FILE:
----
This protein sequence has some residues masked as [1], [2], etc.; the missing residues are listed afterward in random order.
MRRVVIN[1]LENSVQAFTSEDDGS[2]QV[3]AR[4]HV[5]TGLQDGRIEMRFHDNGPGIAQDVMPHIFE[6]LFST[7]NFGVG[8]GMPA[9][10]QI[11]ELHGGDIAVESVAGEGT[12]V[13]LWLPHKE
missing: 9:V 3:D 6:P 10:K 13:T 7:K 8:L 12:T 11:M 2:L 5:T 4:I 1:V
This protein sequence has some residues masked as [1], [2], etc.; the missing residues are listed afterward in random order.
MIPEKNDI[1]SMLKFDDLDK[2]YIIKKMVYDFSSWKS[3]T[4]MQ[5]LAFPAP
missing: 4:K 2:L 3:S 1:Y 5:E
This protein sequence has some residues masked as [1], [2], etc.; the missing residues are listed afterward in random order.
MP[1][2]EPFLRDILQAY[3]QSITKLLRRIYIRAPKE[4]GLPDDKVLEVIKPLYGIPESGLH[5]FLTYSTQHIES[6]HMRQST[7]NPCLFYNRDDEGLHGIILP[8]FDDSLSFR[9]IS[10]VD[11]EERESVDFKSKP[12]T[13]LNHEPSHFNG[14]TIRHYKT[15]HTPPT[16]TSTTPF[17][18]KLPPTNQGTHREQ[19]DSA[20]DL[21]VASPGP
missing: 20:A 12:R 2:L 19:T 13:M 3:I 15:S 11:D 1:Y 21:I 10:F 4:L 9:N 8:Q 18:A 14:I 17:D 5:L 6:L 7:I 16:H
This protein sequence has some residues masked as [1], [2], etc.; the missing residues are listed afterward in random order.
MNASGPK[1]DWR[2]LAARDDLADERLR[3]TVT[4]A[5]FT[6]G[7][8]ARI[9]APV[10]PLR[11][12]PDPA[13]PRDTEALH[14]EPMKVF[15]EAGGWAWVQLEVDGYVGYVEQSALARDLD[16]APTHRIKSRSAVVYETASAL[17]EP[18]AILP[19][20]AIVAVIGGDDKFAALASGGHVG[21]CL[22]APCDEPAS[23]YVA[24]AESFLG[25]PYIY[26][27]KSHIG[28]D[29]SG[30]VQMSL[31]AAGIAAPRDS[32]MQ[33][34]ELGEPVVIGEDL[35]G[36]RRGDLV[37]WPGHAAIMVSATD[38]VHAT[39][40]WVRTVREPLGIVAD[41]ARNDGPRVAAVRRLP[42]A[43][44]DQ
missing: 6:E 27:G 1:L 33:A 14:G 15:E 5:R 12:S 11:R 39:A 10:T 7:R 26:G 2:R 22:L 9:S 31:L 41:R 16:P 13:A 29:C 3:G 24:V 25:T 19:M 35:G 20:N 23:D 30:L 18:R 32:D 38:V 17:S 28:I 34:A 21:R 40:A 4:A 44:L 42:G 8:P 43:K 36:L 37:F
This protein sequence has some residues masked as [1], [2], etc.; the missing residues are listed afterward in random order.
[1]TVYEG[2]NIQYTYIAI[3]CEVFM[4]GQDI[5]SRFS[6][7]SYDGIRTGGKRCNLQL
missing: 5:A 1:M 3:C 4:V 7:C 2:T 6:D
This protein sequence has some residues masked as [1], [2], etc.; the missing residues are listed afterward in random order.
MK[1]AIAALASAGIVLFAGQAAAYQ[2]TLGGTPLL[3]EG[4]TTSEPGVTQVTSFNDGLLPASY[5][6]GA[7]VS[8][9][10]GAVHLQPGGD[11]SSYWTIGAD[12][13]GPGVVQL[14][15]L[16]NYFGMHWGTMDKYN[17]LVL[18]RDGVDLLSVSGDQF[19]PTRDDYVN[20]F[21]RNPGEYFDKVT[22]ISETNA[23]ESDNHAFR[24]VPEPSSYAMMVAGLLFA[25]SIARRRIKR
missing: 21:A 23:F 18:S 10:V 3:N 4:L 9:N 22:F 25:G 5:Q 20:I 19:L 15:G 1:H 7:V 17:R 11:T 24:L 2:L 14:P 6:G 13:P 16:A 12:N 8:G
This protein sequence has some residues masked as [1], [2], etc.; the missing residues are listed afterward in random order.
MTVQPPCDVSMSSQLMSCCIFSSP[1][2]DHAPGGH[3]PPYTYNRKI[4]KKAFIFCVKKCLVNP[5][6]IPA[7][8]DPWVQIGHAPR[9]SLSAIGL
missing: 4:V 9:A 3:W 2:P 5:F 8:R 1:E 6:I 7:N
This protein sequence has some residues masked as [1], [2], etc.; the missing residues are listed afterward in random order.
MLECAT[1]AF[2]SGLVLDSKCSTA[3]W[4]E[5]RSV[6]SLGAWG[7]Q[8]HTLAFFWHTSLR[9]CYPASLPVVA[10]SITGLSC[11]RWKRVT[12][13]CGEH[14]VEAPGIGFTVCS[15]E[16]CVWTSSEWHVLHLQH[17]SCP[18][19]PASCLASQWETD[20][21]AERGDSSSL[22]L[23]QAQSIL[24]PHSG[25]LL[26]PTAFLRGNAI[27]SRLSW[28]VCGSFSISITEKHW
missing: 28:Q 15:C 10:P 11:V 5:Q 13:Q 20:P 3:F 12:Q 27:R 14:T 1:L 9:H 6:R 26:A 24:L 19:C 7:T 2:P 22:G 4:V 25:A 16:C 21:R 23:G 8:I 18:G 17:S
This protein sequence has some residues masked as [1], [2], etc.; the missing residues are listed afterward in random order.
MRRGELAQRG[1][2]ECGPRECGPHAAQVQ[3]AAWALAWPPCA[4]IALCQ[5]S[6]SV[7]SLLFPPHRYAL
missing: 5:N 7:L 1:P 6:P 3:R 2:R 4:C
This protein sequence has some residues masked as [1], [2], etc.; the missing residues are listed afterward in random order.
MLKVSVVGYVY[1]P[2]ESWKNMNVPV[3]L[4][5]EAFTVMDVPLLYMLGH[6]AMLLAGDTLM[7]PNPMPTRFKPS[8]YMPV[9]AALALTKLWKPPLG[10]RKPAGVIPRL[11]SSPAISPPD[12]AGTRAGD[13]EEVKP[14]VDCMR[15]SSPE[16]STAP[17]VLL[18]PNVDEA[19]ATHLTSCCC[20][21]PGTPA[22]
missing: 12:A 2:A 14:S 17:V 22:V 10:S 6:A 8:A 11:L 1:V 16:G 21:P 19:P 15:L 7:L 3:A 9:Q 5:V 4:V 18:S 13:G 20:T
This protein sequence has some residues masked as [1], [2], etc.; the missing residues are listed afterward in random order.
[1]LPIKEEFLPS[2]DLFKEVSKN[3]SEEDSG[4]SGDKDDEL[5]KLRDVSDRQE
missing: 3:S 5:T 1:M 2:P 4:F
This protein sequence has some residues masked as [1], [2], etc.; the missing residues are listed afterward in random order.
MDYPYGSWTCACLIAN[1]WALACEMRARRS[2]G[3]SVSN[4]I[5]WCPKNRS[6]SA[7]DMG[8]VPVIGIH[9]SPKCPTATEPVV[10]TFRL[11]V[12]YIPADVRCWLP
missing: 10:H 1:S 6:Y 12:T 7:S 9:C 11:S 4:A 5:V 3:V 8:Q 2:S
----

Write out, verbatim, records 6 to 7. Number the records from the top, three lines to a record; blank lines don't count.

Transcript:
This protein sequence has some residues masked as [1], [2], etc.; the missing residues are listed afterward in random order.
MK[1]AIAALASAGIVLFAGQAAAYQ[2]TLGGTPLL[3]EG[4]TTSEPGVTQVTSFNDGLLPASY[5][6]GA[7]VS[8][9][10]GAVHLQPGGD[11]SSYWTIGAD[12][13]GPGVVQL[14][15]L[16]NYFGMHWGTMDKYN[17]LVL[18]RDGVDLLSVSGDQF[19]PTRDDYVN[20]F[21]RNPGEYFDKVT[22]ISETNA[23]ESDNHAFR[24]VPEPSSYAMMVAGLLFA[25]SIARRRIKR
missing: 21:A 23:F 18:S 10:V 3:N 4:L 9:N 22:F 25:G 5:Q 20:I 19:L 15:G 1:H 7:V 17:R 11:T 24:L 2:L 14:P 6:G 13:P 16:A 12:N 8:G
This protein sequence has some residues masked as [1], [2], etc.; the missing residues are listed afterward in random order.
MTVQPPCDVSMSSQLMSCCIFSSP[1][2]DHAPGGH[3]PPYTYNRKI[4]KKAFIFCVKKCLVNP[5][6]IPA[7][8]DPWVQIGHAPR[9]SLSAIGL
missing: 4:V 9:A 3:W 2:P 5:F 8:R 1:E 6:I 7:N